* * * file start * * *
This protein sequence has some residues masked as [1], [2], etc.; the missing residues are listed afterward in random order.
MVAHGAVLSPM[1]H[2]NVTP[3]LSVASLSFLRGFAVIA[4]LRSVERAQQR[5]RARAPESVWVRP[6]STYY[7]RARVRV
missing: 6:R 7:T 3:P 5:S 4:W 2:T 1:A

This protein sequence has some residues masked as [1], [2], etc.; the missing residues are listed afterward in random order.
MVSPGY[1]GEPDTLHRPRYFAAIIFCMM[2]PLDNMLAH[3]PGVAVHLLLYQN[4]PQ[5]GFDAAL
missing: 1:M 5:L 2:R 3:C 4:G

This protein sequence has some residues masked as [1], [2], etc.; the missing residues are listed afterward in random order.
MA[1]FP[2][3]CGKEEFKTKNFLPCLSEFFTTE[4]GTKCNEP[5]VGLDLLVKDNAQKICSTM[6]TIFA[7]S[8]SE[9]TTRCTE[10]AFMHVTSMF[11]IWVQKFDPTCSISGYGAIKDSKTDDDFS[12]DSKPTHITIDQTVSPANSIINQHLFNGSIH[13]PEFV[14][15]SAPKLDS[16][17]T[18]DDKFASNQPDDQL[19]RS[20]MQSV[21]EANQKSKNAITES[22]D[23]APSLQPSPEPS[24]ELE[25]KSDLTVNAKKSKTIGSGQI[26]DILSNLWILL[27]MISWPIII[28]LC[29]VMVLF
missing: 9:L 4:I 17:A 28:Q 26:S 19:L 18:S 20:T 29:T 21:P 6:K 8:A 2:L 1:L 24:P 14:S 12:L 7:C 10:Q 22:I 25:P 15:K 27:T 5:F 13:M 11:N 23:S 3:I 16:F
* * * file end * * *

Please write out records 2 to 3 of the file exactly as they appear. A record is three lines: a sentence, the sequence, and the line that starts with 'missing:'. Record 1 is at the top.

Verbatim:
This protein sequence has some residues masked as [1], [2], etc.; the missing residues are listed afterward in random order.
MVSPGY[1]GEPDTLHRPRYFAAIIFCMM[2]PLDNMLAH[3]PGVAVHLLLYQN[4]PQ[5]GFDAAL
missing: 1:M 5:L 2:R 3:C 4:G

This protein sequence has some residues masked as [1], [2], etc.; the missing residues are listed afterward in random order.
MA[1]FP[2][3]CGKEEFKTKNFLPCLSEFFTTE[4]GTKCNEP[5]VGLDLLVKDNAQKICSTM[6]TIFA[7]S[8]SE[9]TTRCTE[10]AFMHVTSMF[11]IWVQKFDPTCSISGYGAIKDSKTDDDFS[12]DSKPTHITIDQTVSPANSIINQHLFNGSIH[13]PEFV[14][15]SAPKLDS[16][17]T[18]DDKFASNQPDDQL[19]RS[20]MQSV[21]EANQKSKNAITES[22]D[23]APSLQPSPEPS[24]ELE[25]KSDLTVNAKKSKTIGSGQI[26]DILSNLWILL[27]MISWPIII[28]LC[29]VMVLF
missing: 9:L 4:I 17:A 28:Q 26:S 19:L 18:S 20:T 29:T 21:P 6:K 8:A 2:L 1:L 24:P 14:S 12:L 7:C 10:Q 22:I 25:P 15:K 27:T 5:F 13:M 11:N 23:S 3:I 16:F